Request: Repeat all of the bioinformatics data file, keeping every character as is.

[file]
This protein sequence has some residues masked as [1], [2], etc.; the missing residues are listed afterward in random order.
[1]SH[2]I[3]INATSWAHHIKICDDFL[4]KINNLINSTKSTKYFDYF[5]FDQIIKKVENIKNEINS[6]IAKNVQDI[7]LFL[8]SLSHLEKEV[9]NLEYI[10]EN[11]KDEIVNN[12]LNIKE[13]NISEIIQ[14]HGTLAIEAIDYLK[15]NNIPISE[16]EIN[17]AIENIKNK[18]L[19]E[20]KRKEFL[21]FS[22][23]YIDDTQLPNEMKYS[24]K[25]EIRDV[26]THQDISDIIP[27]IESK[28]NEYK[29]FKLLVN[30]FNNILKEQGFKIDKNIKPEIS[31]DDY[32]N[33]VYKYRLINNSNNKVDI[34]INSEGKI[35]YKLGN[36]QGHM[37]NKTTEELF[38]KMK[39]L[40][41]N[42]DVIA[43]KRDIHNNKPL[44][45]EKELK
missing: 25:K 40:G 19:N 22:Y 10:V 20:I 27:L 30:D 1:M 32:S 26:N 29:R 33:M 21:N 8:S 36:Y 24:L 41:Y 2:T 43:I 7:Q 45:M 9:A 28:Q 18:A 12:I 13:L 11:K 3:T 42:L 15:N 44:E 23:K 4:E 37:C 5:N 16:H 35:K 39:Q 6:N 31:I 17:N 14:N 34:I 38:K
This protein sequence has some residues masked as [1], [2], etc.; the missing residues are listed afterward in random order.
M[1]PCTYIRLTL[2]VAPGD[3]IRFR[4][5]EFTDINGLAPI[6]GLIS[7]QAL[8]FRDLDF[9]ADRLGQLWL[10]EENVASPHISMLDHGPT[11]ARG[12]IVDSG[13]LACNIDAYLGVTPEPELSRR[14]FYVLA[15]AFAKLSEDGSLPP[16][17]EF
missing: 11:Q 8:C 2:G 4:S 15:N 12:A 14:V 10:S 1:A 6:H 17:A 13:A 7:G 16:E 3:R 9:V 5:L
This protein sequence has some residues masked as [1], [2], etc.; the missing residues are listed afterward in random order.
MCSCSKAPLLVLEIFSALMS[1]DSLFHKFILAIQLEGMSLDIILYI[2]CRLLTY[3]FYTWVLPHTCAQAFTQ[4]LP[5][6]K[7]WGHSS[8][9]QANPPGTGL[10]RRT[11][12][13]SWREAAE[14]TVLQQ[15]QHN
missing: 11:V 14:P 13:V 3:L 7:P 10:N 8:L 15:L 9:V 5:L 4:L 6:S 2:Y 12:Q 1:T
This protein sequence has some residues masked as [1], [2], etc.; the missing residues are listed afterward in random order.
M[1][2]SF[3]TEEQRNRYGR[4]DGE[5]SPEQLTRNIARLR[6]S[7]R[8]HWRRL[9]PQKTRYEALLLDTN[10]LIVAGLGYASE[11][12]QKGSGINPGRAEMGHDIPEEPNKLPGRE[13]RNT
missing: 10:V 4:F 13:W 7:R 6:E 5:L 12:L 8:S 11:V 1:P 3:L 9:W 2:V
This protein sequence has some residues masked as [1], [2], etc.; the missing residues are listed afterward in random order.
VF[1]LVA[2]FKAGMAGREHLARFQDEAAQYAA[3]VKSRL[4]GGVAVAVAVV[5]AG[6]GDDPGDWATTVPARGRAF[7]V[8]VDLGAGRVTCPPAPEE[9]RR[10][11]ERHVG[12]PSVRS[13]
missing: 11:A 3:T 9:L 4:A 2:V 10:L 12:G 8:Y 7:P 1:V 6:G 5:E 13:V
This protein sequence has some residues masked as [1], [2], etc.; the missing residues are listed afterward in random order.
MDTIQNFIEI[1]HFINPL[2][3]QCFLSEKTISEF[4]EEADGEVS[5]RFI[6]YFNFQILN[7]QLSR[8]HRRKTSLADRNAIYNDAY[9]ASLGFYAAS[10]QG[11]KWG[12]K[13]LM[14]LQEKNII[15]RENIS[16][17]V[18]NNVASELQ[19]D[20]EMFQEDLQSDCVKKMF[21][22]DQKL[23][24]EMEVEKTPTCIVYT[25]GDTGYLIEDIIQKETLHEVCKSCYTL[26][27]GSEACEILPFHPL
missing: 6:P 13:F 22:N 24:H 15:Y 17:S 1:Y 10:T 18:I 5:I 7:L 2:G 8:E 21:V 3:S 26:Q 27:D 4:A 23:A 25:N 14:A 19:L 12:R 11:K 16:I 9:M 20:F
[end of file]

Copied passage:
This protein sequence has some residues masked as [1], [2], etc.; the missing residues are listed afterward in random order.
[1]SH[2]I[3]INATSWAHHIKICDDFL[4]KINNLINSTKSTKYFDYF[5]FDQIIKKVENIKNEINS[6]IAKNVQDI[7]LFL[8]SLSHLEKEV[9]NLEYI[10]EN[11]KDEIVNN[12]LNIKE[13]NISEIIQ[14]HGTLAIEAIDYLK[15]NNIPISE[16]EIN[17]AIENIKNK[18]L[19]E[20]KRKEFL[21]FS[22][23]YIDDTQLPNEMKYS[24]K[25]EIRDV[26]THQDISDIIP[27]IESK[28]NEYK[29]FKLLVN[30]FNNILKEQGFKIDKNIKPEIS[31]DDY[32]N[33]VYKYRLINNSNNKVDI[34]INSEGKI[35]YKLGN[36]QGHM[37]NKTTEELF[38]KMK[39]L[40][41]N[42]DVIA[43]KRDIHNNKPL[44][45]EKELK
missing: 25:K 40:G 19:N 22:Y 10:V 20:I 27:L 30:D 1:M 32:S 26:N 29:R 33:M 21:N 8:S 36:Y 24:L 41:Y 2:T 43:I 7:Q 45:M 9:A 28:Q 18:A 12:I 13:L 11:K 3:T 42:L 15:N 44:E 23:K 4:E 37:C 5:N 16:H 35:K 39:Q 6:N 31:I 17:N 14:N 34:I 38:K
This protein sequence has some residues masked as [1], [2], etc.; the missing residues are listed afterward in random order.
M[1]PCTYIRLTL[2]VAPGD[3]IRFR[4][5]EFTDINGLAPI[6]GLIS[7]QAL[8]FRDLDF[9]ADRLGQLWL[10]EENVASPHISMLDHGPT[11]ARG[12]IVDSG[13]LACNIDAYLGVTPEPELSRR[14]FYVLA[15]AFAKLSEDGSLPP[16][17]EF
missing: 11:Q 8:C 2:G 4:S 15:N 12:A 14:V 10:S 1:A 6:H 17:A 13:A 7:G 16:E 3:R 9:V 5:L
This protein sequence has some residues masked as [1], [2], etc.; the missing residues are listed afterward in random order.
MCSCSKAPLLVLEIFSALMS[1]DSLFHKFILAIQLEGMSLDIILYI[2]CRLLTY[3]FYTWVLPHTCAQAFTQ[4]LP[5][6]K[7]WGHSS[8][9]QANPPGTGL[10]RRT[11][12][13]SWREAAE[14]TVLQQ[15]QHN
missing: 11:V 14:P 13:V 3:L 7:P 10:N 8:L 15:L 9:V 5:L 4:L 6:S 2:Y 12:Q 1:T
This protein sequence has some residues masked as [1], [2], etc.; the missing residues are listed afterward in random order.
M[1][2]SF[3]TEEQRNRYGR[4]DGE[5]SPEQLTRNIARLR[6]S[7]R[8]HWRRL[9]PQKTRYEALLLDTN[10]LIVAGLGYASE[11][12]QKGSGINPGRAEMGHDIPEEPNKLPGRE[13]RNT
missing: 10:V 4:F 13:W 7:R 6:E 5:L 12:L 8:S 11:V 1:P 3:L 9:W 2:V
This protein sequence has some residues masked as [1], [2], etc.; the missing residues are listed afterward in random order.
VF[1]LVA[2]FKAGMAGREHLARFQDEAAQYAA[3]VKSRL[4]GGVAVAVAVV[5]AG[6]GDDPGDWATTVPARGRAF[7]V[8]VDLGAGRVTCPPAPEE[9]RR[10][11]ERHVG[12]PSVRS[13]
missing: 11:A 3:T 9:L 4:A 2:V 10:L 12:G 8:Y 7:P 1:V 6:G 5:E 13:V
This protein sequence has some residues masked as [1], [2], etc.; the missing residues are listed afterward in random order.
MDTIQNFIEI[1]HFINPL[2][3]QCFLSEKTISEF[4]EEADGEVS[5]RFI[6]YFNFQILN[7]QLSR[8]HRRKTSLADRNAIYNDAY[9]ASLGFYAAS[10]QG[11]KWG[12]K[13]LM[14]LQEKNII[15]RENIS[16][17]V[18]NNVASELQ[19]D[20]EMFQEDLQSDCVKKMF[21][22]DQKL[23][24]EMEVEKTPTCIVYT[25]GDTGYLIEDIIQKETLHEVCKSCYTL[26][27]GSEACEILPFHPL
missing: 6:P 13:F 22:N 24:H 15:Y 17:S 1:Y 10:T 18:I 5:I 7:L 2:G 8:E 21:V 3:S 26:Q 27:D 4:A 23:A 25:N 14:A 19:L 12:R 11:K 16:I 9:M 20:F